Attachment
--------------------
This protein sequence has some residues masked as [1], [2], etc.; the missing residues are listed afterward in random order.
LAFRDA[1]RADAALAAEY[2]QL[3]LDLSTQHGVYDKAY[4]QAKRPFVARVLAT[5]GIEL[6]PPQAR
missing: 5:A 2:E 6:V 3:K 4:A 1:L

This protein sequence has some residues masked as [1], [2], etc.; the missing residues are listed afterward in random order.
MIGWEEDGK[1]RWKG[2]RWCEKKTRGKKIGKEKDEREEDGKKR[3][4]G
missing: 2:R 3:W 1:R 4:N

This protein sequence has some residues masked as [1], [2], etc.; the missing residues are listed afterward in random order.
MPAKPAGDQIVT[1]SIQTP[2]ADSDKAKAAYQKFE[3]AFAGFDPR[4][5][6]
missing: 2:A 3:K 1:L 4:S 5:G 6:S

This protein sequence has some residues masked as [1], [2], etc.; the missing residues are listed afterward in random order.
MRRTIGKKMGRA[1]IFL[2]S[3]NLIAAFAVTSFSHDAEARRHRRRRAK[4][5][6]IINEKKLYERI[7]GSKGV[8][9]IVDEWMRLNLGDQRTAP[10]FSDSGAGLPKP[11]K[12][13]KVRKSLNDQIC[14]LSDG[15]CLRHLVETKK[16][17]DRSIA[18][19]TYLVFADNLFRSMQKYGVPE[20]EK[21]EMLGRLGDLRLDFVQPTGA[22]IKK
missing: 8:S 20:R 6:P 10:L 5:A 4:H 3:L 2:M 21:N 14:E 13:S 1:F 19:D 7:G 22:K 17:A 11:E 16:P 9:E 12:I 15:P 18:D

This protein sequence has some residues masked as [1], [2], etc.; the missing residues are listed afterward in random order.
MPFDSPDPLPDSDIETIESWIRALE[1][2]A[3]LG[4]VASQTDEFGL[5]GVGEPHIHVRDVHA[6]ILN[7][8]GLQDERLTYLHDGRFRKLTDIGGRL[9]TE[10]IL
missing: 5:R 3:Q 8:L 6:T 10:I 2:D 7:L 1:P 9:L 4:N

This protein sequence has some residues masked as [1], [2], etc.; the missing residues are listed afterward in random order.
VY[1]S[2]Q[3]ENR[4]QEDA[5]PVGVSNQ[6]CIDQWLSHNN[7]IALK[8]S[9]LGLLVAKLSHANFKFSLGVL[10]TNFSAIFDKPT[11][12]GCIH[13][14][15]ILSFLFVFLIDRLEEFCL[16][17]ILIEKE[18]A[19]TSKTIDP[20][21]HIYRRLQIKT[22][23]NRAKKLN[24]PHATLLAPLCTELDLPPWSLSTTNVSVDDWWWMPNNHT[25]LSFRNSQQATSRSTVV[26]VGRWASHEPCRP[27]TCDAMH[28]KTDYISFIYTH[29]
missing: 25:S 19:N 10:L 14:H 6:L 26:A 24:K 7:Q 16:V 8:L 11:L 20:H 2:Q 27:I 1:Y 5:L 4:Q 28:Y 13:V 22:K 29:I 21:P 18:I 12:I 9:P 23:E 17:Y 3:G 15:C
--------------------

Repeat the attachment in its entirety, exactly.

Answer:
This protein sequence has some residues masked as [1], [2], etc.; the missing residues are listed afterward in random order.
LAFRDA[1]RADAALAAEY[2]QL[3]LDLSTQHGVYDKAY[4]QAKRPFVARVLAT[5]GIEL[6]PPQAR
missing: 5:A 2:E 6:V 3:K 4:A 1:L

This protein sequence has some residues masked as [1], [2], etc.; the missing residues are listed afterward in random order.
MIGWEEDGK[1]RWKG[2]RWCEKKTRGKKIGKEKDEREEDGKKR[3][4]G
missing: 2:R 3:W 1:R 4:N

This protein sequence has some residues masked as [1], [2], etc.; the missing residues are listed afterward in random order.
MPAKPAGDQIVT[1]SIQTP[2]ADSDKAKAAYQKFE[3]AFAGFDPR[4][5][6]
missing: 2:A 3:K 1:L 4:S 5:G 6:S

This protein sequence has some residues masked as [1], [2], etc.; the missing residues are listed afterward in random order.
MRRTIGKKMGRA[1]IFL[2]S[3]NLIAAFAVTSFSHDAEARRHRRRRAK[4][5][6]IINEKKLYERI[7]GSKGV[8][9]IVDEWMRLNLGDQRTAP[10]FSDSGAGLPKP[11]K[12][13]KVRKSLNDQIC[14]LSDG[15]CLRHLVETKK[16][17]DRSIA[18][19]TYLVFADNLFRSMQKYGVPE[20]EK[21]EMLGRLGDLRLDFVQPTGA[22]IKK
missing: 8:S 20:R 6:P 10:L 5:A 4:H 3:L 2:M 21:N 14:E 13:S 1:F 19:D 7:G 22:K 17:A 11:E 16:P 9:E 12:I 15:P 18:D

This protein sequence has some residues masked as [1], [2], etc.; the missing residues are listed afterward in random order.
MPFDSPDPLPDSDIETIESWIRALE[1][2]A[3]LG[4]VASQTDEFGL[5]GVGEPHIHVRDVHA[6]ILN[7][8]GLQDERLTYLHDGRFRKLTDIGGRL[9]TE[10]IL
missing: 5:R 3:Q 8:L 6:T 10:I 2:D 7:L 1:P 9:L 4:N

This protein sequence has some residues masked as [1], [2], etc.; the missing residues are listed afterward in random order.
VY[1]S[2]Q[3]ENR[4]QEDA[5]PVGVSNQ[6]CIDQWLSHNN[7]IALK[8]S[9]LGLLVAKLSHANFKFSLGVL[10]TNFSAIFDKPT[11][12]GCIH[13][14][15]ILSFLFVFLIDRLEEFCL[16][17]ILIEKE[18]A[19]TSKTIDP[20][21]HIYRRLQIKT[22][23]NRAKKLN[24]PHATLLAPLCTELDLPPWSLSTTNVSVDDWWWMPNNHT[25]LSFRNSQQATSRSTVV[26]VGRWASHEPCRP[27]TCDAMH[28]KTDYISFIYTH[29]
missing: 25:S 19:N 10:L 14:H 6:L 26:A 24:K 7:Q 16:V 8:L 11:L 20:H 2:Q 27:I 1:Y 5:L 4:Q 28:Y 13:V 22:K 29:I 21:P 18:I 12:I 9:P 23:E 17:Y 3:G 15:C